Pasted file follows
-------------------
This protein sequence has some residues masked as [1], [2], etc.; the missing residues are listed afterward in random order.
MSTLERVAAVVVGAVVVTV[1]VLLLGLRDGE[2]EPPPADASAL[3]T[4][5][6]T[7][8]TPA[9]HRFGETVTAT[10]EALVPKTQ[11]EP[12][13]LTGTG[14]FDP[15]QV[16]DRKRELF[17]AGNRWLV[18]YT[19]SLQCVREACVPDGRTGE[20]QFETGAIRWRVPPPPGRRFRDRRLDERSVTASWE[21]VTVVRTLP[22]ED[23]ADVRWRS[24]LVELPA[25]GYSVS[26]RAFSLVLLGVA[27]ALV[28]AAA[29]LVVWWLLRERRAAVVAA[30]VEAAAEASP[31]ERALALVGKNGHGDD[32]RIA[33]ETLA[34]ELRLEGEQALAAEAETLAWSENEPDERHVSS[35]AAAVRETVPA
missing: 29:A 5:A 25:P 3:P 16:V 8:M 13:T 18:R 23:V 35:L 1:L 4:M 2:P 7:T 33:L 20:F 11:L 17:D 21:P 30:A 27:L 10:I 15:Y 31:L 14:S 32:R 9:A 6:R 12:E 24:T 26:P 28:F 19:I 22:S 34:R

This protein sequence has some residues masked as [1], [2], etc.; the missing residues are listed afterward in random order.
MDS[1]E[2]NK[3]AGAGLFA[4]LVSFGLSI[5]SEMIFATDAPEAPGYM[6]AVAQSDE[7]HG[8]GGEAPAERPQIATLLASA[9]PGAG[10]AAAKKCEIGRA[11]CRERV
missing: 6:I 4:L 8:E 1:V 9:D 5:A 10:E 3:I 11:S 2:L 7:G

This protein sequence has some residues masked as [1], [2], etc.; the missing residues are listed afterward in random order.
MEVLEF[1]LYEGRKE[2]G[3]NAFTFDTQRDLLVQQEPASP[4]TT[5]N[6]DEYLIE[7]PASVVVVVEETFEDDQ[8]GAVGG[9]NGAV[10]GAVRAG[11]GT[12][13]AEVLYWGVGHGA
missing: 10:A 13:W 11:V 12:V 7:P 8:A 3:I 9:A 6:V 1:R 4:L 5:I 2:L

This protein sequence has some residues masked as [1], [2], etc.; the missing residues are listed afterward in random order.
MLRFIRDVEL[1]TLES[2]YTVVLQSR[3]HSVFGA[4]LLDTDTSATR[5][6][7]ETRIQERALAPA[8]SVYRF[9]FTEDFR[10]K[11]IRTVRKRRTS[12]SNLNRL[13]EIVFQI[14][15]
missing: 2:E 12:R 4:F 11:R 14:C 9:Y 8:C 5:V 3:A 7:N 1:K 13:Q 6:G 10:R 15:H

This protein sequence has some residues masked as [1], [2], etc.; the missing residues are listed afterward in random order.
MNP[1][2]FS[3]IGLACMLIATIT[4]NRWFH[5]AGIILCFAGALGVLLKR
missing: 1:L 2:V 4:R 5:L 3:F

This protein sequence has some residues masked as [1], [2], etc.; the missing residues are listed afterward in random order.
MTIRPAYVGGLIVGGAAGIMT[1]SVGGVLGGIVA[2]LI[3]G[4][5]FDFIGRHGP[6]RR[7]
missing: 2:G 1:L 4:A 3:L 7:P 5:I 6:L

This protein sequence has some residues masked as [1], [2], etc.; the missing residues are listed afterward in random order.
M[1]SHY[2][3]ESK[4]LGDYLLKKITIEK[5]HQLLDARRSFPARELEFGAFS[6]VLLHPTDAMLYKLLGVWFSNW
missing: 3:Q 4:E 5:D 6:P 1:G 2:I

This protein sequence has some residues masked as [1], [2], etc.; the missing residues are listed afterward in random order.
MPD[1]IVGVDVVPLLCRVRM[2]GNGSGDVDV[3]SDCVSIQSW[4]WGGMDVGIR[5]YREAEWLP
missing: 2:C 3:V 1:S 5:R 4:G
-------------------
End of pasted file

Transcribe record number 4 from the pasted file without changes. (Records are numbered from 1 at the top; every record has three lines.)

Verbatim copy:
This protein sequence has some residues masked as [1], [2], etc.; the missing residues are listed afterward in random order.
MLRFIRDVEL[1]TLES[2]YTVVLQSR[3]HSVFGA[4]LLDTDTSATR[5][6][7]ETRIQERALAPA[8]SVYRF[9]FTEDFR[10]K[11]IRTVRKRRTS[12]SNLNRL[13]EIVFQI[14][15]
missing: 2:E 12:R 4:F 11:R 14:C 9:Y 8:C 5:V 3:A 7:N 1:K 13:Q 6:G 10:R 15:H